For the next 4 hours we battled through the waves and wind. Carl and Jason were giving me tips as we went along, and I even managed to catch a few waves and surf them. I couldn’t see when the waves were coming, so had to learn to recognise them by feeling them ride under the board. It wasn’t just a case of feeling a wave lift me, but more a specific skill of working out when the wave was directly under my heels. At this point, I could start to paddle really fast and then enjoy the wave. If I paddle too early, I would fall down the front of the wave. If I paddled too late, then I would fall off the back of it. (When I say “fall”, I didn’t actually fall off my board, just the wave. Only one of us fell off his board on the whole trip, but I’m not going to embarrass Carl by telling you which one of us it was. Doh!)
My Coreban Sonic board is 12 foot 6 inches long, and about 31 inches wide. This made my board a bit more sluggish in these downwind conditions compared to Carl’s Redpaddleco Elite measuring in at 14 foot long and just 27 inches wide, and Jason’s Jimmy Lewis M14 measuring in at 14 by 28. The longer, narrower boards make it easier to catch and ride the waves. However, with my lesser skills, if I had gone any faster I probably would have ended up swimming!
Around 4.30 we met up with the support team on the loch shore. I had tried to work out how long we had to go at this point, and had hoped it was only about 45 minutes. Carl thought it was probably double that. Unfortunately the 2 Daves told us we still had at least another two and a half hours to paddle. This meant that either we would arrive at Dores in total darkness, or we weren’t going to make Dores that night.
This was tough news to take, and I decided to carry on paddling whilst the others chatted. I was the weakest paddler of our group, so knew that it wouldn’t take long for the others to catch me when they had finished their meeting.
20 minutes later Jason and Carl where with me. We talked about our option and decided that there was only one thing to do. We were still going to go for Dores, and if it meant paddling in the pitch black, then that was what we would do. By this time the wind had really dropped and the only power that was pushing us forward was our own. Jason spotted that there was still some wind in the middle of the loch, and if we paddled out to that, that may help give us some speed.
I think we were all feeling quite low at this point, and we all went into our own little worlds to try to keep motivated. Jason started singing at the top of his voice, I had a wee quite sing to myself and Carl started to visualise his “happy place”. Fortunately for him, the view ahead actually had some resemblance to where he was thinking of. His description was good, and in fact, we all joined in on this and this helped to pick up our mood.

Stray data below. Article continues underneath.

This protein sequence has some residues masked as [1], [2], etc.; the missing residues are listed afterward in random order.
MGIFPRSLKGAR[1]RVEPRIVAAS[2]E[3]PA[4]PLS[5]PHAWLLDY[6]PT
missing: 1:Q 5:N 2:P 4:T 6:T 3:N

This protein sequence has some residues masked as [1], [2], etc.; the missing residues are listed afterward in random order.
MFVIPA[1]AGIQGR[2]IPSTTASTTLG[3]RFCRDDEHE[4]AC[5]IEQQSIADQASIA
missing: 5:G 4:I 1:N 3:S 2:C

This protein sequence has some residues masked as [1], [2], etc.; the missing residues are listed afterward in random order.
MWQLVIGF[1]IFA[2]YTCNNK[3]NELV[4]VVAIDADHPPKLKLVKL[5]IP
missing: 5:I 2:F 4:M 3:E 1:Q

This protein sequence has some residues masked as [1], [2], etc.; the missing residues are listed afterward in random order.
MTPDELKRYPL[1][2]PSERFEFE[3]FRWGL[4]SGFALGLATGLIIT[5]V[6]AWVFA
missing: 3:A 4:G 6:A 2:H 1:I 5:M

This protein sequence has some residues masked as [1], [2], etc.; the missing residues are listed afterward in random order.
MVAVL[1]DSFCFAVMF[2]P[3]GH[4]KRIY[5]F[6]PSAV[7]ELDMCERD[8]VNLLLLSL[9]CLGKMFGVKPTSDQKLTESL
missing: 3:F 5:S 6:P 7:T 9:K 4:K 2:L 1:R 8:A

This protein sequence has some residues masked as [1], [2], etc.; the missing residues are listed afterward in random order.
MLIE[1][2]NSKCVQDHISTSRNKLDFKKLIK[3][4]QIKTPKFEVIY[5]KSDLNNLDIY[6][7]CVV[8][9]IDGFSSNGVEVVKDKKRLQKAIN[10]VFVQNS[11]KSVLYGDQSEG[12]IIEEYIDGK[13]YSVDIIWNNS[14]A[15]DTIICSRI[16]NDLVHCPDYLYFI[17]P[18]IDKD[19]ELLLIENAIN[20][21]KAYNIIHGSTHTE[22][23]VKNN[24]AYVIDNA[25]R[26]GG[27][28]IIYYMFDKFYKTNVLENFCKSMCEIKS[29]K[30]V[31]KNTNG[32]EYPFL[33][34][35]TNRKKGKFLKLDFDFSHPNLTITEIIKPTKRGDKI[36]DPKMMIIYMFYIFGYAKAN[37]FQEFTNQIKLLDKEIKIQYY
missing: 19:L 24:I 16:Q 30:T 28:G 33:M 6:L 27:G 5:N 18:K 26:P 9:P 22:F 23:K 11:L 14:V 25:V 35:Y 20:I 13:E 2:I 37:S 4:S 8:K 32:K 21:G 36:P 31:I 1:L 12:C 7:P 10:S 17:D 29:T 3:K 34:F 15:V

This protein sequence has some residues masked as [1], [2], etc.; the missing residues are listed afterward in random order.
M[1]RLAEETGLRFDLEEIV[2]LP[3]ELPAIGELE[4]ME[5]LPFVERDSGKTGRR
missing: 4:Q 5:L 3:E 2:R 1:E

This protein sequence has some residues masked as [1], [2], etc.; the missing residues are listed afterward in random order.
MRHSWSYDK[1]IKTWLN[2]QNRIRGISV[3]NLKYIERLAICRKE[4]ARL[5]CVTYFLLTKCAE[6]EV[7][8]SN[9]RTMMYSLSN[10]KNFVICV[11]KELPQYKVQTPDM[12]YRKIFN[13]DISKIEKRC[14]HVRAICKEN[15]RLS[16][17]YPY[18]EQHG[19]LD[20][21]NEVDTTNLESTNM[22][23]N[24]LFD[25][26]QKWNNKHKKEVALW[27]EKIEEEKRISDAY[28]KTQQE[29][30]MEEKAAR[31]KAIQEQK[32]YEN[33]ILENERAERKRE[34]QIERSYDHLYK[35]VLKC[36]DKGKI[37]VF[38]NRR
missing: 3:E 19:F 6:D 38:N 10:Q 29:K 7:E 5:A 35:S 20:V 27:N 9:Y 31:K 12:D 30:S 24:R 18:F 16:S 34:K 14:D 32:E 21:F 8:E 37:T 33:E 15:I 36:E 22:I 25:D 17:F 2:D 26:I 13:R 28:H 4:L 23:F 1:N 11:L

20 minutes later, as it was getting dark and pretty hard to see much more than outlines, Jason spotted something in the distance. The south shore of Loch Ness is pretty baron of habitation. What Jason could see looked remarkably like a house, then it looked like several houses, then it looked like a village. He grabbed his mobile phone, went online, (in the middle of Loch Ness), and yes, what he was looking at was Dores, our destination for the evening. It was just over a mile away, but it was Dores. With a spring in our stroke, we headed off towards Dores, the 2 Daves, and most importantly, the pub! It was 6pm and we had been on the water for eight and a half hours. We deserved a beer.
Day 3 was going to be a short paddle. Just 15km from Dores to the last lock on the canal at Inverness. It was just as well that it was a short paddle, as the previous nights’ beers had mounted up, along with several whiskies. With heavy heads, we climbed aboard the SUPs and headed to Inverness.
There wasn’t much wind, so we just took our time. After 2 or 3km we left Loch Ness behind us and entered the canal that would take us to the end of our trip.
A few hundred yards from the end, I heard Carl putting on his dry cag. The weather was warm, so there was no need for a cag. I then saw him playing with the camera on the front of his board. Why did he want to film the last little bit. Then I heard the Velcro on his cag as he tightened everything up. I knew what was coming. The best plan of action was to get away from him, as I knew he was planning to get me wet. I put in a final spurt, but it wasn’t enough. As we reached the final pontoon, he came along side asking to celebrate the finish of the trip with a handshake. I tried to pull away but to no avail. Within seconds he had grabbed my hand, leapt on to my board, and we were both heading into the water. The mission was complete!
I’d like to take this opportunity to thank Carl, Jason, Dave B and Dave R for a superb job done. An absolutely awesome team, of which I was very proud to be part of.
I would also like to thank the companies who helped make this trip possible: